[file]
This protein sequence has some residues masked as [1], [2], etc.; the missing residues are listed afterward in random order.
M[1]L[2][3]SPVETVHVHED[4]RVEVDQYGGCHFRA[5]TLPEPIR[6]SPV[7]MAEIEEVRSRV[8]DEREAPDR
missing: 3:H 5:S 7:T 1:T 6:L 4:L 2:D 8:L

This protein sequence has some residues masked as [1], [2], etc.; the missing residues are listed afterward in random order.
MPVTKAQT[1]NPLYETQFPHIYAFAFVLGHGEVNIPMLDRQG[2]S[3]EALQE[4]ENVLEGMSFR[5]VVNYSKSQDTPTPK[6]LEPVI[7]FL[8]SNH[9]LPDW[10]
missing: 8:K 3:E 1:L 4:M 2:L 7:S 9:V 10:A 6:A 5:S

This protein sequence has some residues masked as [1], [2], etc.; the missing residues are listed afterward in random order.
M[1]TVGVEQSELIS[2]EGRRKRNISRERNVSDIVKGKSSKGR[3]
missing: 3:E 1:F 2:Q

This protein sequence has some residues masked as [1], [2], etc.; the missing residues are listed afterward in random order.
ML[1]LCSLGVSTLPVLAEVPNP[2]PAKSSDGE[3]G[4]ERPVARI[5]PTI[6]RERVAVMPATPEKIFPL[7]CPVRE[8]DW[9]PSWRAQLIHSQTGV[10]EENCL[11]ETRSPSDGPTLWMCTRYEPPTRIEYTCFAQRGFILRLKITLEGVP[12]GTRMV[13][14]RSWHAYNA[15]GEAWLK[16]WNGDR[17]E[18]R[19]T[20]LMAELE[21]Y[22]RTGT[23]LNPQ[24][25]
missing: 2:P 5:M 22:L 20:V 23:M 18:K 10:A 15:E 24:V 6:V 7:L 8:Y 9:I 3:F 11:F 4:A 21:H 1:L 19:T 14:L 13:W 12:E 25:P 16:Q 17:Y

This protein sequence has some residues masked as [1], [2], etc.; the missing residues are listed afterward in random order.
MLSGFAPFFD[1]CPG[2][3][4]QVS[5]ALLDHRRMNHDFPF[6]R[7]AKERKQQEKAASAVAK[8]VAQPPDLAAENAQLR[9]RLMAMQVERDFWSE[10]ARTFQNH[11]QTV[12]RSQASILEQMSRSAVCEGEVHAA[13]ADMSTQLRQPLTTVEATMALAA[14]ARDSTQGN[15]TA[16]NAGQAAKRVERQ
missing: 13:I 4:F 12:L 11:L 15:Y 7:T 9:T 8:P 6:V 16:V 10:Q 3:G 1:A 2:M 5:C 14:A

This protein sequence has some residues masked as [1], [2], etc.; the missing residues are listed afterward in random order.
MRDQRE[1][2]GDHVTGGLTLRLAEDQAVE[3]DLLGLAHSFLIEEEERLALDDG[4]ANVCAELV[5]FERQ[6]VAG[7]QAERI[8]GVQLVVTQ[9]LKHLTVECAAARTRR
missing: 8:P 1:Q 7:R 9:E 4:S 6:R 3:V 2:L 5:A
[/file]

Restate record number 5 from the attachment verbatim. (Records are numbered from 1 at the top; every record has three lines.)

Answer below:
This protein sequence has some residues masked as [1], [2], etc.; the missing residues are listed afterward in random order.
MLSGFAPFFD[1]CPG[2][3][4]QVS[5]ALLDHRRMNHDFPF[6]R[7]AKERKQQEKAASAVAK[8]VAQPPDLAAENAQLR[9]RLMAMQVERDFWSE[10]ARTFQNH[11]QTV[12]RSQASILEQMSRSAVCEGEVHAA[13]ADMSTQLRQPLTTVEATMALAA[14]ARDSTQGN[15]TA[16]NAGQAAKRVERQ
missing: 13:I 4:F 12:L 11:L 15:Y 7:T 9:T 8:P 6:V 16:V 10:Q 3:G 1:A 2:M 5:C 14:A